The Jamaica Bay Shorebird Festival
Although our livelihoods are not dependent on the seasons, many among us city dwellers measure our lives by natural events. By the migration of birds, by flights of butterflies, by dragonflies, by the emergence of trout stream insects, and by the arrival, departure, and return of shorebirds. I got hooked on shorebirds in the early 1980s when you could still see 50,000 Red knots gorging on horseshoe crab eggs on the Delaware Bay. I love them because of their mystique as super-long-distance fliers. Because their lives depend on the right timing of migration, mating, fledging, and return migration. And because they are so damned hard to identify -- even after all these years. Peeps are hard to sort out even in breeding plumage. On the return trip you have to work through worn plumage, transitional plumages, and fresh juveniles.
Although only three years old the Shorebird Festival organized by New York City Audubon and the American Littoral Society has become one of the measures of my life. I was especially eager this year because July was, literally, a washout. The wettest July on record had completely washed out our butterfly season, and I couldn’t wait to have something to look at.
The event is held at Jamaica Bay Wildlife Refuge each year and attracts some of the best birders in the region to act as guides and lecturers, including Tom Burke, Kevin Karlson, Lloyd Spitalnik, and Don Riepe. As in past years the day began in the field where we had many fewer birds than in previous years for reasons that nobody can explain. They were mostly Semi-palmated sandpipers, a few Western sandpipers, Semi-palmated plovers, White-rumped sandpipers, Greater and Lesser yellowlegs, and Short-billed dowitchers. The 130 participants divided into four groups all of whom joyfully peppered our guides with questions about the finer points of field identification. We then convened in the auditorium for slide shows and lectures by Lloyd Spitalnik and Kevin Karlson. Kevin and Lloyd went through enough details of structure, shape, size, and plumage to make anyone’s head spin. I have listened to these great teachers a number of times. I go back for more because a few more points stick in my memory each time. This is birding at its best.
Shorebirds are fun, partly because they are so baffling. Learning them takes many hours in the field, many more with your nose in a book, and lots of embarrassing mis-identifications. Fortunately there is help. Lovers of shorebirds have recently been blessed by the publication of three specialty field guides which flatten the learning curve.
The Shorebird Guide (Michael O’Brien, Richard Crossley, and Kevin Karlson, published by Houghton Mifflin in 2006) is a desert island field guide. It is, for me, the model of what a specialty guide should be.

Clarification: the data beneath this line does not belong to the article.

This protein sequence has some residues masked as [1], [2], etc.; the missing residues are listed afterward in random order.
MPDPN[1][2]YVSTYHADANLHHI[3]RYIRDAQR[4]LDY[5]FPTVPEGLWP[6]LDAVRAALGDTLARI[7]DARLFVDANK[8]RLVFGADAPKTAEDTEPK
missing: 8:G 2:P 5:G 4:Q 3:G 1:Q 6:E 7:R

The core of the book is in the first half which includes copious photographs of birds in all seasons, and plumages. The photos include individual birds in a variety of standing and flight postures. The authors have also included many photos of birds in mixed flocks to point out size and structural differences in similar appearing species and to challenge you to sort them out. Each species account begins with a bullet point summary describing size, structure, behavior, and status, which forms a short-hand “birding by impression” account which is more helpful than many more detailed texts. The second half includes the longer, more detailed species accounts that we are accustomed to seeing in specialty guides. I would love to see the guide split into two volumes, separating the detailed species accounts from the photos, to make it easier to carry the plates in the field.
The second must-have shorebird guide is Dennis Paulson’s Shorebirds of North America, (Princeton University Press, 2005).
The core of Paulson’s guide is the excellent photographs illustrating the birds in most of their plumages,and the excellent text. Paulson takes the more traditional approach of identifying birds primarily by field marks, size and plumage. In comparison, O’Brien, Crossley, and Karlson advocate an approach which relies more on shape, size, and behavior – what Kevin Karlson refers to as “birding by impression.” In my experience, really good birders will often tell you that they rely on impression or field marks, but they really use both approaches.
The latest offering is Richard Chandler’s Shorebirds of North America, Europe, and Asia (Princeton University Press, 2009)
Like the two guides mentioned above, Chandler’s book incorporates outstanding photographs of each species in most of their plumages. Like Paulson, his text is quite detailed and scientific which I find useful at home, but less useful in the field than O’Brien, Crossley, and Karlson’s bullet point approach. This is not to dismiss this excellent field guide, for this book is invaluable and extremely useful in the field.
These three field guides will make you a better birder. Don’t ask me which one to buy because, if you love shorebirds, you need all three. These guides are the vanguard of a revolution in thinking about field guides. Each takes a different approach. Each is extremely useful. In the 1980s when the first field guides to incorporate photographs rather than illustrations were published, many experienced birders dismissed them because the quality of the photographs was not as useful for field identification as the illustrations used in Peterson, the Golden Guide, and The National Geographic Guide. What these three guides prove is that photographs can be extremely useful if publishers allow field guide authors enough control of the project and enough time to sift through tens of thousands of photos and select the right ones rather than rushing into print to meet a publication schedule.
If you, gentle reader, are reading this in August I hope you are doing so at night or while you are at work for this is the time to be in the field.